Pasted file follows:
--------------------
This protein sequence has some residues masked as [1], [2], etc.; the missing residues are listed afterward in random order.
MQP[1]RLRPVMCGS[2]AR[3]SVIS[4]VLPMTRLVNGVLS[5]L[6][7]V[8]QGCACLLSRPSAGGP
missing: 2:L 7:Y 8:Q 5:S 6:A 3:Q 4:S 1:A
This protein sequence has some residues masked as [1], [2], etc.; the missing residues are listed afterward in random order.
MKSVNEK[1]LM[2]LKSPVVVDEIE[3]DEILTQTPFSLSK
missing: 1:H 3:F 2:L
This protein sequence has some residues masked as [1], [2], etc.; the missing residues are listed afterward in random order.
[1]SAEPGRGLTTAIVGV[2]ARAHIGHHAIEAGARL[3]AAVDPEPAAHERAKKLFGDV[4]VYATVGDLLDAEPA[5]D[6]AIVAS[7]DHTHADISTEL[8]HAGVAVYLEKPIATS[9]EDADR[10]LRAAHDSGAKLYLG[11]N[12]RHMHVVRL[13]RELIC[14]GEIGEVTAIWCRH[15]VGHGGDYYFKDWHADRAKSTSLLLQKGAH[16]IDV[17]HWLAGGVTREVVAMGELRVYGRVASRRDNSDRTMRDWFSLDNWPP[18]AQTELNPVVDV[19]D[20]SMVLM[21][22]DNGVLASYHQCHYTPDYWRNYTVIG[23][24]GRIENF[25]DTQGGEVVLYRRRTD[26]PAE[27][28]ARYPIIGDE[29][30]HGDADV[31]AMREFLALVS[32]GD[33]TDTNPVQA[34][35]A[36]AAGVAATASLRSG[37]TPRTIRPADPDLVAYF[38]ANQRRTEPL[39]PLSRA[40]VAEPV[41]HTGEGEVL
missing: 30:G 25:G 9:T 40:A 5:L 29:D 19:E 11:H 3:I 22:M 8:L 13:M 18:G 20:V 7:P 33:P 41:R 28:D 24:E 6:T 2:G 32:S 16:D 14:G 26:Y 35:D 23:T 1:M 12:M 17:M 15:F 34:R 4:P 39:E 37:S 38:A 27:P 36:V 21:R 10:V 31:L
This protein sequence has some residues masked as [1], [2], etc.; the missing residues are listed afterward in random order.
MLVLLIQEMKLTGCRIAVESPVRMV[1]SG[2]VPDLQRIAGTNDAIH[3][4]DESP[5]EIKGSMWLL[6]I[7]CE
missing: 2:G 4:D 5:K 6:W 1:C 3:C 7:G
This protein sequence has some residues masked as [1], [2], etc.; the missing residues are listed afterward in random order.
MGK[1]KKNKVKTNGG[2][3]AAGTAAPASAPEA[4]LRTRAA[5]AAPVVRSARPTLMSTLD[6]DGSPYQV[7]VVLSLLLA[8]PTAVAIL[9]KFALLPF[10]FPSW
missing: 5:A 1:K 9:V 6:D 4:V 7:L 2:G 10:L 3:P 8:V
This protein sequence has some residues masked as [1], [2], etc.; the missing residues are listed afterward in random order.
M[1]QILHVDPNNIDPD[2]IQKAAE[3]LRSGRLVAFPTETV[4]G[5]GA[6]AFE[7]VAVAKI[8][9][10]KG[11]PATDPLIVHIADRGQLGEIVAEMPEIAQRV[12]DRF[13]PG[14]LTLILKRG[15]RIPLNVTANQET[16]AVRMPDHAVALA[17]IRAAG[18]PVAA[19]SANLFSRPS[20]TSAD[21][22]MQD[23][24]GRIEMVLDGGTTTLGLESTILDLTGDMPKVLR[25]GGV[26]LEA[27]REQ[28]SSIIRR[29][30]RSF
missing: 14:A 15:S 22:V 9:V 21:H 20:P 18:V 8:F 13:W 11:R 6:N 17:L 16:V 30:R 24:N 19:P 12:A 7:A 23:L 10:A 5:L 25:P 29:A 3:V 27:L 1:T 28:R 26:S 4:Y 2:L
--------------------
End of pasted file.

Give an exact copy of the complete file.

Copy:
This protein sequence has some residues masked as [1], [2], etc.; the missing residues are listed afterward in random order.
MQP[1]RLRPVMCGS[2]AR[3]SVIS[4]VLPMTRLVNGVLS[5]L[6][7]V[8]QGCACLLSRPSAGGP
missing: 2:L 7:Y 8:Q 5:S 6:A 3:Q 4:S 1:A
This protein sequence has some residues masked as [1], [2], etc.; the missing residues are listed afterward in random order.
MKSVNEK[1]LM[2]LKSPVVVDEIE[3]DEILTQTPFSLSK
missing: 1:H 3:F 2:L
This protein sequence has some residues masked as [1], [2], etc.; the missing residues are listed afterward in random order.
[1]SAEPGRGLTTAIVGV[2]ARAHIGHHAIEAGARL[3]AAVDPEPAAHERAKKLFGDV[4]VYATVGDLLDAEPA[5]D[6]AIVAS[7]DHTHADISTEL[8]HAGVAVYLEKPIATS[9]EDADR[10]LRAAHDSGAKLYLG[11]N[12]RHMHVVRL[13]RELIC[14]GEIGEVTAIWCRH[15]VGHGGDYYFKDWHADRAKSTSLLLQKGAH[16]IDV[17]HWLAGGVTREVVAMGELRVYGRVASRRDNSDRTMRDWFSLDNWPP[18]AQTELNPVVDV[19]D[20]SMVLM[21][22]DNGVLASYHQCHYTPDYWRNYTVIG[23][24]GRIENF[25]DTQGGEVVLYRRRTD[26]PAE[27][28]ARYPIIGDE[29][30]HGDADV[31]AMREFLALVS[32]GD[33]TDTNPVQA[34][35]A[36]AAGVAATASLRSG[37]TPRTIRPADPDLVAYF[38]ANQRRTEPL[39]PLSRA[40]VAEPV[41]HTGEGEVL
missing: 30:G 25:G 9:T 40:A 5:L 29:D 19:E 11:H 3:I 22:M 8:L 13:M 18:G 20:V 7:P 33:P 41:R 28:D 24:E 6:T 2:G 32:S 16:D 14:G 26:Y 35:D 23:T 1:M 12:M 17:M 15:F 34:R 4:P 39:E 37:S 38:A 27:P 36:V 21:R 10:V 31:L
This protein sequence has some residues masked as [1], [2], etc.; the missing residues are listed afterward in random order.
MLVLLIQEMKLTGCRIAVESPVRMV[1]SG[2]VPDLQRIAGTNDAIH[3][4]DESP[5]EIKGSMWLL[6]I[7]CE
missing: 2:G 4:D 5:K 6:W 1:C 3:C 7:G
This protein sequence has some residues masked as [1], [2], etc.; the missing residues are listed afterward in random order.
MGK[1]KKNKVKTNGG[2][3]AAGTAAPASAPEA[4]LRTRAA[5]AAPVVRSARPTLMSTLD[6]DGSPYQV[7]VVLSLLLA[8]PTAVAIL[9]KFALLPF[10]FPSW
missing: 5:A 1:K 9:V 6:D 4:V 7:L 2:G 10:L 3:P 8:V
This protein sequence has some residues masked as [1], [2], etc.; the missing residues are listed afterward in random order.
M[1]QILHVDPNNIDPD[2]IQKAAE[3]LRSGRLVAFPTETV[4]G[5]GA[6]AFE[7]VAVAKI[8][9][10]KG[11]PATDPLIVHIADRGQLGEIVAEMPEIAQRV[12]DRF[13]PG[14]LTLILKRG[15]RIPLNVTANQET[16]AVRMPDHAVALA[17]IRAAG[18]PVAA[19]SANLFSRPS[20]TSAD[21][22]MQD[23][24]GRIEMVLDGGTTTLGLESTILDLTGDMPKVLR[25]GGV[26]LEA[27]REQ[28]SSIIRR[29][30]RSF
missing: 14:A 15:S 22:V 9:V 21:H 20:P 18:V 8:F 13:W 11:R 6:N 17:L 16:V 30:R 24:N 19:P 12:A 7:A 23:L 10:A 5:L 25:P 29:A 3:V 27:L 1:T 28:R 26:S 4:Y 2:L